The God Who Plays: A Playful Approach to Theology and Spirituality
Many people would be surprised to hear that a playful attitude towards God and the world lies at the heart of Christian faith. Traditionally Christians have focused on the serious responsibilities of service, sacrifice, and commitment. But the prophets say...
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Many people would be surprised to hear that a playful attitude towards God and the world lies at the heart of Christian faith. Traditionally Christians have focused on the serious responsibilities of service, sacrifice, and commitment. But the prophets say that the future kingdom is full of people laughing and playing, which has implications for Christians who are called to live out the future kingdom in the present. Play is not trivial or secondary to work and service--only a playful way of living does justice to the seriousness of life! Play is the essential and ultimate form of relationship with God, which is why Jesus told people to learn from children. Indeed, a playful attitude is an important part of all significant relationships. This book explores grace, faith, love, worship, redemption, and the kingdom from the perspective of a playful attitude. It describes how to create a ""play ethic"" to match the ""work ethic"" and discusses play as a virtue, Aquinas's warning against the sin of not playing enough, and Bonhoeffer's claim that in a world of pain it is only the Christian who can truly play. ""In The God Who Plays, Brian Edgar presents a wonderful gift to God's overly serious people ... The chapter headings are inviting, the writing clear and even playful. Brian clearly had fun writing this book. And the imaginative invitations to play with God, concluding each chapter, are irresistible. Enjoy."" --Gordon Preece, Director, Ethos: EA Centre for Christianity and Society ""Who would expect a theologically robust and illuminating argument for play as central to Christian life and theology? Brian Edgar provides this and more--an original, nuanced, and engaging book that challenges our assumptions and invites us to delight in, and to take seriously, the playful dimensions of spirituality, discipleship, relationships, and God's kingdom."" --Christine D. Pohl, Professor, Asbury Theological Seminary ""Play, it has been said, is the serious business of childhood and of heaven. What's more, as Brian Edgar convincingly shows, all things, such as work, spirituality, theology, worship, are meant to be infused with play. Indeed, play is rooted in the nature of God, in the perichoresis and playfulness of the Trinity. But not only is his book a profound theological reflection about play; above all, it is a joyful invitation to play and to join with The God who Plays."" --Stephen Seamands, Professor, Asbury Theological Seminary ""In this compelling book, Brian Edgar manages to lighten the spirit and lift the heart while offering profound stimulation for the Christian mind. All such ends, he argues, are proper to authentic theology, and are well summed up in the concept of 'play'. While hardly the most common focus of theological scholarship, Edgar expertly mines Scripture, ecclesial tradition, and saintly experience to demonstrate that play is, in fact, essential rather than peripheral to discipleship, worship, mission, and redemption."" --David Hilborn, Principal, St John's College, Bramcote, Nottingham Brian Edgar is Professor of Theological Studies at Asbury Theological Seminary. He is married to Barbara, has two daughters, and lives in Australia while frequently travelling to the USA to teach. He is the author of God is Friendship: A Theology of Spirituality, Community and Society (2013) and The Message of the Trinity (2004).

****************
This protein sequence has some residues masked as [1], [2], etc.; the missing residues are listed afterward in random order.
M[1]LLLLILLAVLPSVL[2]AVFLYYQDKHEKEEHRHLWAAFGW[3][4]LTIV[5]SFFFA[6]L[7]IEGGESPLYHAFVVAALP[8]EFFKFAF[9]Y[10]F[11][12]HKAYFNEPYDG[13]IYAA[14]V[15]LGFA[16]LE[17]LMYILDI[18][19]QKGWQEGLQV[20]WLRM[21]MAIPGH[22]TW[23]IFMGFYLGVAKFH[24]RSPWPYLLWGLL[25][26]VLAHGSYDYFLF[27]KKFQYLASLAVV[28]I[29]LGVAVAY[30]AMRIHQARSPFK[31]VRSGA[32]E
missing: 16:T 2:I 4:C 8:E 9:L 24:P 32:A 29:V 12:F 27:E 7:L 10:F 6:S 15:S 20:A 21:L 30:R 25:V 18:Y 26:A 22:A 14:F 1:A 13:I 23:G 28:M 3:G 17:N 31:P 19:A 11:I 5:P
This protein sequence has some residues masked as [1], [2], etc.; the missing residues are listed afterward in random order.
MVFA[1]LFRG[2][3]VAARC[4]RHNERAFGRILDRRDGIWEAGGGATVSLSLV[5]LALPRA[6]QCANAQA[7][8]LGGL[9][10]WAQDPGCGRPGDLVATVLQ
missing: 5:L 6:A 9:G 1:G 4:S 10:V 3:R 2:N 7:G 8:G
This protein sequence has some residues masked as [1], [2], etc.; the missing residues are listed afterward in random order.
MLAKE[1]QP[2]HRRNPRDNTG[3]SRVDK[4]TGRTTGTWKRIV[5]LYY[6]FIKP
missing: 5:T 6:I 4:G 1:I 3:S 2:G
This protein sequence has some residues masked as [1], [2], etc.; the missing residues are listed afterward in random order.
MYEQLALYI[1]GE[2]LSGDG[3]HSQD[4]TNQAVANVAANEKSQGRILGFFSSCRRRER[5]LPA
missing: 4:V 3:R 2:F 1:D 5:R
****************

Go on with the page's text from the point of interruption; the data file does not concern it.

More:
Brian Edgar is Director of Theology and Public Policy for the Australian Evangelical Alliance. He was previously lecturer in theology and ethics at the Bible College of Victoria and is an affiliate professor at Asbury Theological Seminary in Kentucky (USA). His publications include The message of the Trinity: Life in God The Bible Speaks Today Themes and co-editor and contributor to Whose Homosexuality? Which Authority?